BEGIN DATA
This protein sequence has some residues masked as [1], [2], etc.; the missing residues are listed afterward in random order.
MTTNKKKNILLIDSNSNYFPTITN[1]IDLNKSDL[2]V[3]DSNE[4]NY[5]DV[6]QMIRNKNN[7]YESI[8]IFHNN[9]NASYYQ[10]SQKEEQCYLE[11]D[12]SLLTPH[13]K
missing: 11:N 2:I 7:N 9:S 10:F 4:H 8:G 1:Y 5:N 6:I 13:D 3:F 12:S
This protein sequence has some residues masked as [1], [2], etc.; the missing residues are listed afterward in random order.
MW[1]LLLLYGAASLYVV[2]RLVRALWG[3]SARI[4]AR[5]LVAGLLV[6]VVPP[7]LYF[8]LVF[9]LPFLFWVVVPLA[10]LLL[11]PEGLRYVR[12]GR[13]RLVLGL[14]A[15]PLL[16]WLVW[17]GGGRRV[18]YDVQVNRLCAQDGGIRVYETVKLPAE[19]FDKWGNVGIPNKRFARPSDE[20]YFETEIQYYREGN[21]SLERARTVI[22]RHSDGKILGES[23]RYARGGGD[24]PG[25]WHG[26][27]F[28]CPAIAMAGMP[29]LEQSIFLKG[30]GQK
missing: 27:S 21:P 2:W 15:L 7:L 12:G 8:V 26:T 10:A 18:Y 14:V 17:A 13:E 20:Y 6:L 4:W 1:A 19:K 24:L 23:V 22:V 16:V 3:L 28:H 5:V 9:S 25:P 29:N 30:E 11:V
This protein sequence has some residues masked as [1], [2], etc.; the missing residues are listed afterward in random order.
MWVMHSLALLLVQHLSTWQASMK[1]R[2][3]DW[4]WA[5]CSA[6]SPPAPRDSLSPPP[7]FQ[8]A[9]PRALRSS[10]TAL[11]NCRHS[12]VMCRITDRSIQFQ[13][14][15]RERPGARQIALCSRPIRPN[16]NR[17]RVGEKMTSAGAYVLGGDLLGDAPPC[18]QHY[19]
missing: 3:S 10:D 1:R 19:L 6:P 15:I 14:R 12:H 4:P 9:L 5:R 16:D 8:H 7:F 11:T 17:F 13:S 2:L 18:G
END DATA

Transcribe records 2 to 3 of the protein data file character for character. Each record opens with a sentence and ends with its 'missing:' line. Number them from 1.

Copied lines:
This protein sequence has some residues masked as [1], [2], etc.; the missing residues are listed afterward in random order.
MW[1]LLLLYGAASLYVV[2]RLVRALWG[3]SARI[4]AR[5]LVAGLLV[6]VVPP[7]LYF[8]LVF[9]LPFLFWVVVPLA[10]LLL[11]PEGLRYVR[12]GR[13]RLVLGL[14]A[15]PLL[16]WLVW[17]GGGRRV[18]YDVQVNRLCAQDGGIRVYETVKLPAE[19]FDKWGNVGIPNKRFARPSDE[20]YFETEIQYYREGN[21]SLERARTVI[22]RHSDGKILGES[23]RYARGGGD[24]PG[25]WHG[26][27]F[28]CPAIAMAGMP[29]LEQSIFLKG[30]GQK
missing: 27:S 21:P 2:W 15:L 7:L 12:G 8:V 26:T 10:A 18:Y 14:V 17:A 13:E 20:Y 6:L 4:W 1:A 19:K 24:L 23:V 22:V 16:V 3:L 28:H 5:V 9:S 25:P 29:N 30:E 11:V
This protein sequence has some residues masked as [1], [2], etc.; the missing residues are listed afterward in random order.
MWVMHSLALLLVQHLSTWQASMK[1]R[2][3]DW[4]WA[5]CSA[6]SPPAPRDSLSPPP[7]FQ[8]A[9]PRALRSS[10]TAL[11]NCRHS[12]VMCRITDRSIQFQ[13][14][15]RERPGARQIALCSRPIRPN[16]NR[17]RVGEKMTSAGAYVLGGDLLGDAPPC[18]QHY[19]
missing: 3:S 10:D 1:R 19:L 6:P 15:I 14:R 12:H 4:P 9:L 5:R 16:D 8:H 7:F 11:T 17:F 13:S 2:L 18:G